In a study meant to analyze if the response to erectile dysfunction treatment is affected due to depression or not and if co-morbid depression and the quality of life symptoms are affected by the treatment of erectile dysfunction, men who were undergoing treatment for erectile dysfunction and who met the DSM-IV criteria for depressive disorder not otherwise mentioned (Depression, NOS), were enrolled by the investigators. All men who were suitable in the inclusion as well as exclusion criteria were taken in this double-blind, flexible dose, placebo-controlled trial of 12 weeks and they were randomized to one of the two medications, Viagra 50 mg or equal quantity of placebo.

All the subjects were required to complete the self report questionnaires and there was a psychiatrist who interviewed them at the beginning and then at weeks 8 as well as 12. Hamilton depressive scale (HAM-D), the Beck Depressive Inventory (BDI), the Clinical Global Impression (CGI) improvement scale, the Life Satisfaction Checklist as well as to global questions, “Did treatment improve your erection?” and  “Did treatment improve your ability to have sexual intercourse?” , were used to analyze the results. All men who took a minimum of one dose of study medicine and who had minimum one evaluation for efficacy, were included in the intent-to-treat analysis.

Analysis and Results

152 men in all were randomized (Viagra=74, placebo=78) and they were given one dose of study medicine , 136 of them had a minimum of one post randomization efficacy evaluation and 125 men or 82.2% of the total group finished the study ( Viagra=65, placebo=60). For 79.2% men, 100 mg was the final dose of Viagra  and it was 50 mg for the 19.4%. Only one man took 25 mg in comparison with the other 97.3% who were taking 100 mg in the placebo group. During the comparison between the initial and the final scores, it was concluded that the improvement was much higher for the Viagra group (in IIEF total score, questions 3 and 4,  sexual desire, intercourse satisfaction, orgasmic function, and overall satisfaction) as compared to the placebo group (p<.001 for all measures). Men who took Viagra showed 90.9% improved erections as compared to 11.4% for the placebo group and the ability  to have sexual intercourse was 89.4% better for Viagra group as compared to 14.3% for the placebo group. Only 14.3% men receiving placebo were regarded as the treatment responders, compared to 73% who received Viagra.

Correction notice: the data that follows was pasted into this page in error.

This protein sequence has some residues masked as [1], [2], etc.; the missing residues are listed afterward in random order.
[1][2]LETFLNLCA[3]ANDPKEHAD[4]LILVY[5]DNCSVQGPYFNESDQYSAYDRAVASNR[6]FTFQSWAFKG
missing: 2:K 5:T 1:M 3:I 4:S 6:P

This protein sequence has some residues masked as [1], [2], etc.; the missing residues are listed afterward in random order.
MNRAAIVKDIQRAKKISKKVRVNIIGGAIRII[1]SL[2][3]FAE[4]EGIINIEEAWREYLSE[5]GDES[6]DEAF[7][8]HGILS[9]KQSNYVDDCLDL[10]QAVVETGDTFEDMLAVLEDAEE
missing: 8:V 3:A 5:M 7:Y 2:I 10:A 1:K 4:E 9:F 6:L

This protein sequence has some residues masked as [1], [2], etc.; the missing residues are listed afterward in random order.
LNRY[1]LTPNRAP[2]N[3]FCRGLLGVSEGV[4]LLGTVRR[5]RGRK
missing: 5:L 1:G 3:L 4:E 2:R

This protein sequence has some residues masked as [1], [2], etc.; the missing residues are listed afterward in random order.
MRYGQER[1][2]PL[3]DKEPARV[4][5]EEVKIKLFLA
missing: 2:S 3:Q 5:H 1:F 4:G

Conclusion

There was an association established between the improvement in the symptoms of depression and the improvement in the erectile function and this was regardless of the treatment assignment. There was a decline in the mean HAM-D and BDI scores of treatment-responsive men, 10.6 and 10.7 respectively. These reductions were definitely higher than the ones in men who were not treatment-responsive, 2.3 and 3.7 respectively (p<.001).There was a deep correlation established between the changes in IIEF questions 3 and 4, and erectile function scores and the changes in the HAM-D scores for all males. A higher percentage of men considering treatment-responders  compared to non-responders were able to meet the response criteria for depression an this percentage was measured by the HAM-D, 75.9% vs. 14.1% (p<.001), as well as CGI, 82.8% vs. 7.7%. Life as a whole is taken into consideration in the improvement of quality of life measures, and it was observed that the treatment-responders showed better sexual life, social contacts, relationship with the partner, leisure situation, financial condition and vocational situation. The percentage of adverse effects in Viagra group was 47.3 and 12.8 in the placebo group. A conclusion was drawn that erectile dysfunction in men along with mild to moderate depressive illness could be more efficiently treated with Viagra. An association between the erectile dysfunction improvement and depression and life quality improvement was also established.